XXXII. The Return of Thurst Tilly

Trove sat in council with Mary and Theron Allen. He was now in debt to the doctor; he needed money, also, for clothing and boots and an enterprise all had been discussing.

"I'll give you three hundred dollars for the mare," said Allen.

Trove sat in thoughtful silence, and, presently, Allen went out of doors. The woman got her savings and brought them to her son.

"There is twenty-three dollars, an' it may help you," she whispered.

"No, mother; I can't take it," said the young man. "I owe you more now than I can ever pay. I shall have to sell the mare. It's a great trial to me, but--but I suppose honour is better than horses."

"Well, I've a surprise for you," said she, bringing a roll of cloth from the bedroom. "Those two old maids spun the wool, and I wove it, and, see, it's all been fulled."

"You're as good as gold, mother, and so are they. It's grand to wear in the country, but I'm going away and ought to have an extra good suit. I'd like to look as fine as any of the village boys, and they don't wear homespun. But I'll have plenty of use for it."

Next day he walked to Jericho Mills and paid the doctor. He went on to Milldam, buying there a handsome new outfit of clothing. Then he called to see the President of the bank--that one which had set the dogs of the law on him.

"You know I put three thousand dollars in the bank of Hillsborough," said Trove, when he sat facing the official. "I took the money there, believing it to be mine. If, however, it is yours, I wish to turn it over to you."

"It is not our money," said the President. "That bundle was sent here, and we investigated every bill--a great task, for there were some three hundred of them. Many are old bills and two the issue of banks gone out of business. It's all a very curious problem. They would not have received this money, but they knew of the robbery and suspected you at once. Now we believe absolutely in your honour."

"I shall put that beyond all question," said Trove, rising.

He took the cars to Hillsborough. There he went to the Sign of the Dial and built a fire in its old stove. The clocks were now hushed. He found those Darrel had written of and delivered them. Returning, he began to wind the cherished clocks of the tinker--old ones he had gathered here and there in his wandering--and to start their pendulums. One of them--a tall clock in the corner with a calendar-dial--had this legend on the inner side of its door:--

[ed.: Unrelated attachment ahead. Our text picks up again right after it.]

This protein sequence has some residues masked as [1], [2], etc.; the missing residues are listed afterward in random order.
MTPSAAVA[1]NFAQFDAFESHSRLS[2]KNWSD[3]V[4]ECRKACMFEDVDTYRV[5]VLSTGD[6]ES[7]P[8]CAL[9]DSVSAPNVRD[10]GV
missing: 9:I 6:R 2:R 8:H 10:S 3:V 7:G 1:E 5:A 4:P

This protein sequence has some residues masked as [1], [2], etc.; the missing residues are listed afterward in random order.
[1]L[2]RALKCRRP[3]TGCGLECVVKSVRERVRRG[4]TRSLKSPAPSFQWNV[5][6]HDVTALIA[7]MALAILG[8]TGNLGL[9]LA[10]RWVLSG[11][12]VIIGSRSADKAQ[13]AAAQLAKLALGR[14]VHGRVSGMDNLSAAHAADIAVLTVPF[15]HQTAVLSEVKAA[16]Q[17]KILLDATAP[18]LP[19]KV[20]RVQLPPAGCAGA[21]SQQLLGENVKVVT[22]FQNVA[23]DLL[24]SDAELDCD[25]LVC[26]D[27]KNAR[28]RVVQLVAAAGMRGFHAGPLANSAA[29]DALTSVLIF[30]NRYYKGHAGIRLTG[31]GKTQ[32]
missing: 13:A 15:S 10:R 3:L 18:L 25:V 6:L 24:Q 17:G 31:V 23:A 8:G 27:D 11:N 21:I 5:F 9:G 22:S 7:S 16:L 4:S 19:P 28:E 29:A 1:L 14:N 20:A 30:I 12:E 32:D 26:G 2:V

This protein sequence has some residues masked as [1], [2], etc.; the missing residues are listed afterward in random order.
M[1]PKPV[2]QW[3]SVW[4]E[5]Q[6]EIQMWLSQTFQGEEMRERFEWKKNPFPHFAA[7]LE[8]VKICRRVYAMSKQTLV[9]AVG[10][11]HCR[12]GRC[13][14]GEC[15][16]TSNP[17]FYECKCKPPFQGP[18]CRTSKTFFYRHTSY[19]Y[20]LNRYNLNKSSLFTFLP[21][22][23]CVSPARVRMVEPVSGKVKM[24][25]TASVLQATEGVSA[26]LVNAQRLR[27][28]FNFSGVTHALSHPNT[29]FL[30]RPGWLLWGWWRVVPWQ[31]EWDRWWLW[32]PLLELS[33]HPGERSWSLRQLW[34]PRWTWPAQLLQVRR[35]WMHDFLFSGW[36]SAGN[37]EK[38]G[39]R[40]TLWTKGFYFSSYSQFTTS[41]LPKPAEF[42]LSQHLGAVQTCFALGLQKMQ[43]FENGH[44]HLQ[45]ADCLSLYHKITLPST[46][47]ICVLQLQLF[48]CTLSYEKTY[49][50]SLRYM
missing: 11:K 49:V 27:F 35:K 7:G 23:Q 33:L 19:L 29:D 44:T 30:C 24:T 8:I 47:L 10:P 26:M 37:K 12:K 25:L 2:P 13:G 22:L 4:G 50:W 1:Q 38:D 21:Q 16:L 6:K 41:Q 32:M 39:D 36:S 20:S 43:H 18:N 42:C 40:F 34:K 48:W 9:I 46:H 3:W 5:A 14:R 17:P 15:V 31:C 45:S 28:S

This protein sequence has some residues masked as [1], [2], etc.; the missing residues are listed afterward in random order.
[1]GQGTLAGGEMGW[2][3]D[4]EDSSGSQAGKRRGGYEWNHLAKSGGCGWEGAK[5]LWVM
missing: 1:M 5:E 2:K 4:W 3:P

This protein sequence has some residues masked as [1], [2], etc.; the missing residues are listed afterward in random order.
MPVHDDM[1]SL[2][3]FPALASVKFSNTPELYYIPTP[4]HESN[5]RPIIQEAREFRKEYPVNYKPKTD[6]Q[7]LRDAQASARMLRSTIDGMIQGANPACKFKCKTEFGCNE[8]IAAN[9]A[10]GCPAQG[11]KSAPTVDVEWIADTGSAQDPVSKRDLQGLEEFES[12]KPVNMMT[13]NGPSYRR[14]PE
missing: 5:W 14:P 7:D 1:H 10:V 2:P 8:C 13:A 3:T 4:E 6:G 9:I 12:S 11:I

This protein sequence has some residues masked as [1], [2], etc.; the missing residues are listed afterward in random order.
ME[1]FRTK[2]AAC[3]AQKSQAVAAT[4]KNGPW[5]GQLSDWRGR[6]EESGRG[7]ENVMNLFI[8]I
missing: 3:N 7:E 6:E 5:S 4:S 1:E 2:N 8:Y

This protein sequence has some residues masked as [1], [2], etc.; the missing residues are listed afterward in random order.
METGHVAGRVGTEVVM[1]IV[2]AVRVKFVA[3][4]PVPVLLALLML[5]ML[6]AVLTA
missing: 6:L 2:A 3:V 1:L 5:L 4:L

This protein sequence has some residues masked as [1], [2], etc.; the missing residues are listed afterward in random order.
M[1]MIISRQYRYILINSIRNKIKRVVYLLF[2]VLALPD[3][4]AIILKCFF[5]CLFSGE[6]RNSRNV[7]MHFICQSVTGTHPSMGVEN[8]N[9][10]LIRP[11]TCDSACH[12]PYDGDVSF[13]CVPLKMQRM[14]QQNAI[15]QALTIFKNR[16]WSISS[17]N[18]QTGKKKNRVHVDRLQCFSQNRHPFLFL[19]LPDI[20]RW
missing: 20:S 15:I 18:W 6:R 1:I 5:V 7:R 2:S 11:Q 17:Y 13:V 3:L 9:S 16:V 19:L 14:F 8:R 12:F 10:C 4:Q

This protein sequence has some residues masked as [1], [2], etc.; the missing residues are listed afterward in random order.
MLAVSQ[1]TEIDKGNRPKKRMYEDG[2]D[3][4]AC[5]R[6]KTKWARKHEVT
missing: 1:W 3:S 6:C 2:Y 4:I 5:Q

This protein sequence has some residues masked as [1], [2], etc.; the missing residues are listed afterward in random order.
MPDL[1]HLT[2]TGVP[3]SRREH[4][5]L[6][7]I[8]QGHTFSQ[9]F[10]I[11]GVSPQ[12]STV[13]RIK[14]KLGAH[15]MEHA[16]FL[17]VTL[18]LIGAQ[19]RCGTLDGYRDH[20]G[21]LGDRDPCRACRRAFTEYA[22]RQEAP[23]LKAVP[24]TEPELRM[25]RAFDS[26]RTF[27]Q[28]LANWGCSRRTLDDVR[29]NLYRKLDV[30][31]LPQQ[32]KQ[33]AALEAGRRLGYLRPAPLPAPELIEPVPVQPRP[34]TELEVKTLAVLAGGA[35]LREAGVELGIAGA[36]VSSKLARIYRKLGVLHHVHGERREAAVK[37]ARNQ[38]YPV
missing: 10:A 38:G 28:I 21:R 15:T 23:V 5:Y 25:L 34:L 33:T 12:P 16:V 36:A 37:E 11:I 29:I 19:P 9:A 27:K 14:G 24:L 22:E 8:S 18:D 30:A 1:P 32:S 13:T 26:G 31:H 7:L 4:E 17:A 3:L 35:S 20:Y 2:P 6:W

"Halted in memory of a good man,
  Its hands pointing to the moment of his death,
  Its voice hushed in his honour."

Trove shut the door of the old clock and hurried to the public attorney's office, where he got the address of Leblanc. He met many who shook his hand warmly and gave him a pleasant word. He was in great fear of meeting Polly, and thought of what he should do and say if he came face to face with her. Among others he met the school principal.

"Coming back to work?" the latter inquired.

"No, sir; I've got to earn money."

"We need another teacher, and I'll recommend you."

"I'm much obliged, but I couldn't come before the fall term," said Trove.

"I'll try to keep the place for you," said his friend, as they parted.

Trove came slowly down the street, thinking how happy he could be now, if Darrel were free and Polly had only trusted him. Near the Sign of the Dial he met Thurston Tilly.

"Back again?" Trove inquired.

"Back again. Boss gi'n up farmin'."

"Did he make his fortune?"

"No, he had one give to him."

"Come and tell me about it."

Tilly followed Trove up the old stairway into the little shop.